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Meniscus Tear and Knee Arthritis

The knee joint consists of bones, ligaments, and two types of cartilage. The meniscus consists of two wedge-shaped pieces of cartilage that sit between the two major bones of the knee joint: the femur (thigh bone) and the tibia (shinbone). The meniscus serves as a shock absorber and provides stability to the knee. . Meniscus tears can be acute(due to an injury) or degenerative(due to wear and tear). Covering the ends of the bones of the knee is a different type of cartilage, a strong, smooth, rubbery substance that allows the bones to glide over one another when you bend or straighten your knee The most common type of arthritis in the knee, osteoarthritis, is caused by a gradual breakdown of cartilage. As the cartilage erodes, the bones ultimately rub against each other, causing pain, swelling, and stiffness.

Meniscus Tear and Knee Arthritis Hero Image 2

 

The knee joint consists of bones, ligaments that connect the bones, and two types of cartilage. The meniscus consists of two wedge-shaped pieces of cartilage that sit between the two major bones of the knee joint: the femur (thigh bone) and the tibia (shinbone). The meniscus serves as a shock absorber and provides stability to the knee. The medial meniscus is located on the medial or inner part of the knee and the lateral meniscus is located on the lateral or outer side of the knee. Meniscus tears can be acute(due to an injury) or degenerative(due to wear and tear)Three bones meet at the knee joint. Covering the ends of these bones is a different type of cartilage, a strong, smooth, rubbery substance that allows the bones to glide over one another when you bend or straighten your knee
The most common type of arthritis in the knee, osteoarthritis, is caused by a gradual breakdown of cartilage. As the cartilage erodes, the bones ultimately rub against each other, causing pain, swelling, and stiffness. In  older patients, arthritis of the knee and meniscus tears can occur at the same time. The treatment of a meniscus tear in an arthritic knee may be challenging.

What causes Meniscus Tear and Knee Arthritis?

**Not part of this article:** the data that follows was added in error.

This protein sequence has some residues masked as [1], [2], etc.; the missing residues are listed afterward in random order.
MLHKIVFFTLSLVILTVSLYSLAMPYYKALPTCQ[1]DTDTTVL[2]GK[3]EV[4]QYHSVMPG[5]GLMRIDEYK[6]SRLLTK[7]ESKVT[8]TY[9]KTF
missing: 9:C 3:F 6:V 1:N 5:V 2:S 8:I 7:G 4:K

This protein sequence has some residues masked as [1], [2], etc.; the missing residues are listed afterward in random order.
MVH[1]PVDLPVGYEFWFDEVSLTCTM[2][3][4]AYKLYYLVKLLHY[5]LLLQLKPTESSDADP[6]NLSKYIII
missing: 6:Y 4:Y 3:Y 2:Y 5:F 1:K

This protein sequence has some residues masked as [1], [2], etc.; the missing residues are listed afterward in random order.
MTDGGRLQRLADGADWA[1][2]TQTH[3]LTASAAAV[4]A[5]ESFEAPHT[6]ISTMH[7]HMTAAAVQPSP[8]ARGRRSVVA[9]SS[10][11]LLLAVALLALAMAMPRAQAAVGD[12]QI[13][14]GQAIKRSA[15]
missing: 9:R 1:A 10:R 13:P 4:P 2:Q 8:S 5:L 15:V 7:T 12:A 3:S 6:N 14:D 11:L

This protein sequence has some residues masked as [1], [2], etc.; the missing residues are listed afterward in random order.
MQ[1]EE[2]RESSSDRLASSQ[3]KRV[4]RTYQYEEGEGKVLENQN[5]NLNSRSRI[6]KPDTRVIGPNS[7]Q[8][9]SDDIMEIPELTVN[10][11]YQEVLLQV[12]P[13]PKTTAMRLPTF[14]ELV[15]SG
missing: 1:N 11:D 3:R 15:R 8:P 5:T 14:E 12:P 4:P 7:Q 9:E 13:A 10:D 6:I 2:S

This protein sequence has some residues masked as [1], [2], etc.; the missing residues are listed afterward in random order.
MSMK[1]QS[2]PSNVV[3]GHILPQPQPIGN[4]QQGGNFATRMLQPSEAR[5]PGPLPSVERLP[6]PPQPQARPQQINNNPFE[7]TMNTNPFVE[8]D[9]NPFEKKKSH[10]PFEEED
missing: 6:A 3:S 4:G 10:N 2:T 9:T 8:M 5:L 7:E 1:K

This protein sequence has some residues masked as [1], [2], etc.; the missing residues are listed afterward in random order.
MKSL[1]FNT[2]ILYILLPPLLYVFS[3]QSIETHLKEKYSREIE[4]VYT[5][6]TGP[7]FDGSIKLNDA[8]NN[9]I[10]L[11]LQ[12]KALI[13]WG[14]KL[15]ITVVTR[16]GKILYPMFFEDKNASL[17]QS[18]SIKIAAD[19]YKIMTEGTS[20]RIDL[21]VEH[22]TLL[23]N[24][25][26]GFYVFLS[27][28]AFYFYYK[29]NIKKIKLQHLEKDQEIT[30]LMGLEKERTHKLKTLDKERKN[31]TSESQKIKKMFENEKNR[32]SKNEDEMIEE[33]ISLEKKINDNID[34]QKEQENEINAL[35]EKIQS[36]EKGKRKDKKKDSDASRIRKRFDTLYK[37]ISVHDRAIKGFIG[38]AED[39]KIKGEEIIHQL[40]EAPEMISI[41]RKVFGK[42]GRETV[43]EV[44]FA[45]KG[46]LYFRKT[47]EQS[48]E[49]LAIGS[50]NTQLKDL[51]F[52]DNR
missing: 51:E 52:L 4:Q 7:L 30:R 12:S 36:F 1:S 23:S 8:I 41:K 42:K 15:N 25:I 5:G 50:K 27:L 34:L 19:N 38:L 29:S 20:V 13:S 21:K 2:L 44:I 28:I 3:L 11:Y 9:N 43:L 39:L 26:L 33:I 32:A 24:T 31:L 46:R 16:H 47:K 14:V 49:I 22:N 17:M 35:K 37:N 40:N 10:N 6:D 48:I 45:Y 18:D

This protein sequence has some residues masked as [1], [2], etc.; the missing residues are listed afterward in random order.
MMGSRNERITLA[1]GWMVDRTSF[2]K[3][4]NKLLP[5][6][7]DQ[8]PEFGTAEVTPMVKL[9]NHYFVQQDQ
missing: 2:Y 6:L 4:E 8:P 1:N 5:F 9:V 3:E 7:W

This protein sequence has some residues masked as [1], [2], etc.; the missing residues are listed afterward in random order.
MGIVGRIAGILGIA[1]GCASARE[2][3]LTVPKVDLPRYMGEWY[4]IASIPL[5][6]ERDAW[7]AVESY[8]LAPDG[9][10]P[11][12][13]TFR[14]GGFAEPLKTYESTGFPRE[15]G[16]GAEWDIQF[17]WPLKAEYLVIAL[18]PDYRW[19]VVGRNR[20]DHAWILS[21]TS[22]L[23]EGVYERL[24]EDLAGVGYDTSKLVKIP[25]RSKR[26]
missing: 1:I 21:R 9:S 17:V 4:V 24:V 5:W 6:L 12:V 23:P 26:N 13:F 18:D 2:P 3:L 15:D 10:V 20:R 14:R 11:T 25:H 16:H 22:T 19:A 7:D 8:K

Generally, meniscus tears occur suddenly as the result of an injury, like twisting of the knee while the foot is firmly planted on the ground. As we age, the meniscus accumulates wear and tear and therefore can injure more easily. In this case, tears can occur even with minimal movement, like getting up from a chair awkwardly and twisting the leg.

Meniscus tears are common in these sports:

• Basketball
• Football
• Soccer
• Tennis

 

 

Symptoms

 

You may have a tear of the meniscus and knee arthritis if you are over the age of 40 and have had symptoms of knee arthritis in the past such activity-related pain, stiffness, and swelling of the knee and you experienced a injury to the knee and have the following symptoms :

 

 

• Swelling of the knee

• Tenderness

• Locking or the inability to fully extend the knee

• A sense of catching, popping, or grinding with movement of the knee

 

 

When to see a doctor

If you have these symptoms, consult with your doctor. During your visit, you will be asked to provide a medical history, including your level of physical activity (both before your symptoms began and current activities). Your doctor will conduct a physical exam, looking for:

• Swelling, redness, and tenderness in the joint
• Range of movement of your knee
• Instability of the knee joint
• Problems with the way you walk, such as a limp or lurch

After the physical examination, your doctor will  recommend an x-ray to determine how much arthritis is present. In some cases a MRI scan may be helpful.

 

 

Non-operative treatment

 

When a meniscus tear occurs and knee arthritis is also present the initial treatment should always be non-operative

 

• Over-the-counter medications such as tylenol or a non-steroidal anti-inflammatory (NSAID) medication like ibuprofen
• Limiting activities that aggravate the knee, like climbing stairs, squatting, or pivoting
• Physical therapy to help strengthen the muscles around the knee and extend your range of motion
• Wearing a brace to provide stability and support

Try these exercises to help address your condition:

Knee Arthritis Exercise Program

**Please Note: Our exercise programs are powered by Kemtai, which uses advanced computer vision to track your motion and provide feedback on your performance. After launching, allow the program access to your camera and follow the directions to ensure the best experience**

Below is a PDF of the Exercise Program

Knee Arthritis

Surgical Treatment

If non-surgical treatment is not effective in relieving your symptoms, your doctor may recommend surgery. Depending on the extent of the knee arthritis, there are different surgical treatment options available. Your doctor will indicate the appropriate surgical option to best meet your needs and the condition of the joint. When minimal arthritis is present knee arthroscopy may be helpful. When the wear and tear is severe and significant arthritis is present, knee arthroscopy is not usually helpful. In those situations, when non operative treatment fails, knee replacement may be an option.

Recovery

Recovery time after surgery will depend upon the type of surgery you undergo.Knee arthroscopy usually takes from 6weeks-3 months to recover while knee replacement surgery may take up to one year to fully recover.

Your doctor may recommend physical therapy after surgery to help restore muscle strength in your knee and expand range of motion. Temporary use of assistive devices, such as a knee brace, crutches, or cane, may aid your rehabilitation.

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